MADISON — Similar to an initial carbon standard released last year, the Environmental Protection Agency (EPA) announced a new draft today that creates separate standards for new coal- and gas-fired power plants.

“If this rule is adopted, the result will be very similar and will basically ensure that no new power plants will be built that release unlimited amounts of carbon pollution into the air,” said Keith Reopelle, senior policy director for Clean Wisconsin, the state’s largest environmental advocacy organization. “These regulations are critical to protect our children’s health and those industries in the state that are hit hardest by carbon pollution, including agriculture and tourism.”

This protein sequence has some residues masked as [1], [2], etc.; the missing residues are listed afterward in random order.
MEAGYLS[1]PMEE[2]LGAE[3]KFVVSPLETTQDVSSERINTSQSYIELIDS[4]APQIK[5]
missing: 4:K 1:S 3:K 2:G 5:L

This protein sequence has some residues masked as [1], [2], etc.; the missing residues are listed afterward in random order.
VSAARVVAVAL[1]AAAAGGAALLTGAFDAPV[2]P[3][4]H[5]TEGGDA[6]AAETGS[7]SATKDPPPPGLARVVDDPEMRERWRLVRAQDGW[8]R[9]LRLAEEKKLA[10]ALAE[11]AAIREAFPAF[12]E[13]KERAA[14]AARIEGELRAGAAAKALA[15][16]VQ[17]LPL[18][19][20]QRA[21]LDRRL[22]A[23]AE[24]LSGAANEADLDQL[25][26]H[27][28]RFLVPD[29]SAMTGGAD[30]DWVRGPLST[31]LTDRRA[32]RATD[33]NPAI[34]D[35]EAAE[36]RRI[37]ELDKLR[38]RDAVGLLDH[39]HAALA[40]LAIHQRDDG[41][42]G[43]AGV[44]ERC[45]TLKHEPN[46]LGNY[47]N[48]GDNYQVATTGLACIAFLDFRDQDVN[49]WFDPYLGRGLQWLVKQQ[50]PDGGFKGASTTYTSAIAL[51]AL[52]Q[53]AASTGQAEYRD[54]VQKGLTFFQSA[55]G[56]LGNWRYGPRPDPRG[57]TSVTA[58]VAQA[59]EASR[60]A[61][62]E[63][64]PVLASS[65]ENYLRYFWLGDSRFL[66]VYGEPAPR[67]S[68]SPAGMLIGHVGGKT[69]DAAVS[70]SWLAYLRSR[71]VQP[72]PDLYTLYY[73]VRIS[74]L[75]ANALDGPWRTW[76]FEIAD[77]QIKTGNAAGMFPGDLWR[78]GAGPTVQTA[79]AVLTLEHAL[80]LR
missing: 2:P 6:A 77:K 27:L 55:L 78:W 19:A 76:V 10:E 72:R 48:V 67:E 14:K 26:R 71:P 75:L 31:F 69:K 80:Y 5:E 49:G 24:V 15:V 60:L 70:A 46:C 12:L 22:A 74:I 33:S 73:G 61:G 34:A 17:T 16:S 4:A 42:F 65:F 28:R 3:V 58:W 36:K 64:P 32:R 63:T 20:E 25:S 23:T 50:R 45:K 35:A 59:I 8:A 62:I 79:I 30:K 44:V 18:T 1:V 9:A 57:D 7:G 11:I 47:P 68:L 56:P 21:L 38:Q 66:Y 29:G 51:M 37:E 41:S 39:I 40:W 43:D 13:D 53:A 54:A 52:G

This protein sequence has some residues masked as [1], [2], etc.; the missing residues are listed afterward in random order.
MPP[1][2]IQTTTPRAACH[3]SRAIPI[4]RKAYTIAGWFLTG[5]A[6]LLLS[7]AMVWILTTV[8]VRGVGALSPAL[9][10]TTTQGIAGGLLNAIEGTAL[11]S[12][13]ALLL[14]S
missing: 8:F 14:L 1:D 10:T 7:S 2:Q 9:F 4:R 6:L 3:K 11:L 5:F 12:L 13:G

Under the new rules, which will take a year to finalize, future coal plants cannot emit more than 1,100 pounds of carbon dioxide per megawatt-hour; the current U.S. coal plant average is 1,768 pounds of carbon dioxide per megawatt-hour. New gas-fired plants would be limited to 1,000 pounds of carbon dioxide per megawatt-hour. These standards would make it difficult to build new coal-fired power plants that do not capture carbon emissions, but they would still allow the construction of plants that burn cleaner fuels, such as natural gas.

“We have an obligation to protect our children and future generations from climate change by addressing the causes and impacts, including carbon pollution,” said Reopelle. “We look forward to sitting down with EPA and the state’s utilities to discuss the most beneficial and cost-effective ways to meet such a standard.  The good news is there are many options in our toolbox to reduce carbon pollution in the power sector.”